www.chinaview.cn 2007-12-14 12:33:32
WASHINGTON, Dec. 13 (Xinhua) — The U.S. Senate Republicans Thursday passed a new comprehensive energy bill after the Democrats stripped the controversial tax package from the bill.
The vote was 86-8. The first time it was voted on in the Senate, it only got 59 yeses, one vote short of the needed 60.
The Republicans rejected the bill last week because it included tax increases for oil companies.
The new energy bill contains a 21-billion-dollar tax package, under which some 13.5 billion dollars in tax breaks for the five largest oil companies would be repealed to be used for tax incentives to promote renewable fuels and energy efficiency.
Analysts say the “Five Oil Bigs,” namely Exxon Mobil, Chevron, Conoco Philips, Royal Dutch Shell PLC and BP PLC would be the hardest hit by the tax repeals.
Republican leader Mitch McConnell said earlier the Democrats had known that the bill connected with tax packages would never be signed into law because of the president’s opposition.
Before its last vote, the White House voiced a veto threat, saying “Their proposal would raise taxes and increase energy prices for Americans.”
“That is a misguided approach and if it made it to the President’s desk, he would veto it,” it said in a statement.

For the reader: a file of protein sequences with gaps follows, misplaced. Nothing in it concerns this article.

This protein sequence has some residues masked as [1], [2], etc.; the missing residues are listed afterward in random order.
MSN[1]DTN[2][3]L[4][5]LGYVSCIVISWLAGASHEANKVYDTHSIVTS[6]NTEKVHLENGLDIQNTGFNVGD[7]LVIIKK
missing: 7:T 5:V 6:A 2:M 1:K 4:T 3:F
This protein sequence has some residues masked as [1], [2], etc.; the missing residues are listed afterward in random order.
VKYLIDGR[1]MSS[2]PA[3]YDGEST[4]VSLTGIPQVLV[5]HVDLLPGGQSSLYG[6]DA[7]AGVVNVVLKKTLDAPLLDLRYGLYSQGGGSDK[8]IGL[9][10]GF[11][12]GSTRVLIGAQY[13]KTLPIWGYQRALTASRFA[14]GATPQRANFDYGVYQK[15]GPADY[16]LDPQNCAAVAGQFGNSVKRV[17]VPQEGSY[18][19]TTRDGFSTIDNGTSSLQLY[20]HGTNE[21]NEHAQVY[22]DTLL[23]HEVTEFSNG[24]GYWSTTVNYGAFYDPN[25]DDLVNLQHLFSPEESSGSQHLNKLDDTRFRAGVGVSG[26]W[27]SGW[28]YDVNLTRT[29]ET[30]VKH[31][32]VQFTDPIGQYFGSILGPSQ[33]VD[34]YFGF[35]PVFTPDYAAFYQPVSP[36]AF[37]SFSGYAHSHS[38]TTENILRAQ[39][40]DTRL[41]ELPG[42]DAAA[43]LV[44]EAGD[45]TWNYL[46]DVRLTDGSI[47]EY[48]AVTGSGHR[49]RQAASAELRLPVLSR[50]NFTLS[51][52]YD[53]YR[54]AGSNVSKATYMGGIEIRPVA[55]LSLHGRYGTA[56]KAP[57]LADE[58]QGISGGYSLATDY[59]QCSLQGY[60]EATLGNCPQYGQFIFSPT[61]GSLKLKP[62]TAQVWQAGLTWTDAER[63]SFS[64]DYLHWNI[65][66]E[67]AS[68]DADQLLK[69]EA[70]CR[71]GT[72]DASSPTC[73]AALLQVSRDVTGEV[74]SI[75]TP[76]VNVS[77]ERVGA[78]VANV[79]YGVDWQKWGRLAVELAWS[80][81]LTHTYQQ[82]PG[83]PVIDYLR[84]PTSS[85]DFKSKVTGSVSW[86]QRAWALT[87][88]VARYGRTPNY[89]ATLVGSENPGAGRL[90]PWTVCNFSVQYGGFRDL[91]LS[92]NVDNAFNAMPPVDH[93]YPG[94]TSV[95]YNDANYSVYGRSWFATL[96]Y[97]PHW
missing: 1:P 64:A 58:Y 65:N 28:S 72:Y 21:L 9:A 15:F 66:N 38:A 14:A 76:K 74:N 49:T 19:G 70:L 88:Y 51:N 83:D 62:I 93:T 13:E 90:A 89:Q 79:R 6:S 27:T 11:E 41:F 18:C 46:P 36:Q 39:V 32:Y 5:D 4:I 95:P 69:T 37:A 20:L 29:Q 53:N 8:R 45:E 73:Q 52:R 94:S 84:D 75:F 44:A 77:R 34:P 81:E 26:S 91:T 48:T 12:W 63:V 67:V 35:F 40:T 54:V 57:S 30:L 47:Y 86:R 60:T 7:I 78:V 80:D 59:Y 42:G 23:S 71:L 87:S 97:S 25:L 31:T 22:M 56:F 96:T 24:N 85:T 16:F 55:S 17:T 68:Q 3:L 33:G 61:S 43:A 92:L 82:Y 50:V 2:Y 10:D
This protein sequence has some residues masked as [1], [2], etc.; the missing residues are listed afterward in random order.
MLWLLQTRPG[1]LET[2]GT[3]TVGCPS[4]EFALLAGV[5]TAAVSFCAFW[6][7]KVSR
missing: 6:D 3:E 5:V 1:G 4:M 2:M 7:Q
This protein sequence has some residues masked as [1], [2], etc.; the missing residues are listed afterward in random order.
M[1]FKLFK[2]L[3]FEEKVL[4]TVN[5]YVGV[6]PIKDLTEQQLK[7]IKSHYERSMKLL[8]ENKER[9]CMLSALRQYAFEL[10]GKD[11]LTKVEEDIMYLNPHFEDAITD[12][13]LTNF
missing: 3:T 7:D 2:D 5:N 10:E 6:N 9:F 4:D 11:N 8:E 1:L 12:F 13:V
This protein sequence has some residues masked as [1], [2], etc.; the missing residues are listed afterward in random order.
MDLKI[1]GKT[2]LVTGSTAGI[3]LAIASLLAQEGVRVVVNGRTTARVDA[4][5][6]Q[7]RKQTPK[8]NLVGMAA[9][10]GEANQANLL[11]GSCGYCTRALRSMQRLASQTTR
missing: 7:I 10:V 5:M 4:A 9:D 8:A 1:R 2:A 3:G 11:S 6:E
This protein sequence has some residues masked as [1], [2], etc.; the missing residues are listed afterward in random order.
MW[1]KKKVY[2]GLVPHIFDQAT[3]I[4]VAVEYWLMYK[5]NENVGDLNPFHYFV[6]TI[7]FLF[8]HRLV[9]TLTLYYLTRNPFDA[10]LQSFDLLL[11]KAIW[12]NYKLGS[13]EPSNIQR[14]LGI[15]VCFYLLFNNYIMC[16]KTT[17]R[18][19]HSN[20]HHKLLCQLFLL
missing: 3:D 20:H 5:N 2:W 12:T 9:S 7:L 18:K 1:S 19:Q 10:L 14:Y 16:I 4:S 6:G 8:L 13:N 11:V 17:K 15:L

The American Petroleum Institute (API), which represents the major oil companies, had dismissed the allegation that the new oil taxes would cause companies to cut back on investments for producing oil and expanding refineries.
“The House ducked the opportunity to craft balanced energy legislation that would ensure reliable energy supplies for American consumers,” said a statement released by the API last week.
“The tax provisions are counterproductive, making it more difficult to expand domestic oil and natural gas production and refining capacity while costing American jobs,” it added.
The new energy bill aims to increase U.S. automobile fuel economy by 40 percent to an industry average of 35 miles per gallon by 2020. It would be the first increase in the federal vehicle standard for cars in 32 years.
It also would require a sevenfold increase in the use of ethanol as a motor fuel to 36 billion gallons a year by 2022, with two-thirds to be cellulosic ethanol from such feedstock as prairie grass and wood chips.
Oil companies welcomed the Senate’s decision to drop its tax package, but was otherwise more guarded.
“There are provisions promoting energy efficiency in the legislation that will enhance our nation’s energy security,” said the API in a statement. “However, we remain concerned by the unrealistic biofuels mandate.”
Following the Senate green light, House approval of the revised bill was expected. The White House also said late Thursday that President George W. Bush would not veto the bill.
“If the legislation makes it to the President’s desk, he will sign it into law,” The White House said in a statement.
Editor: Feng Tao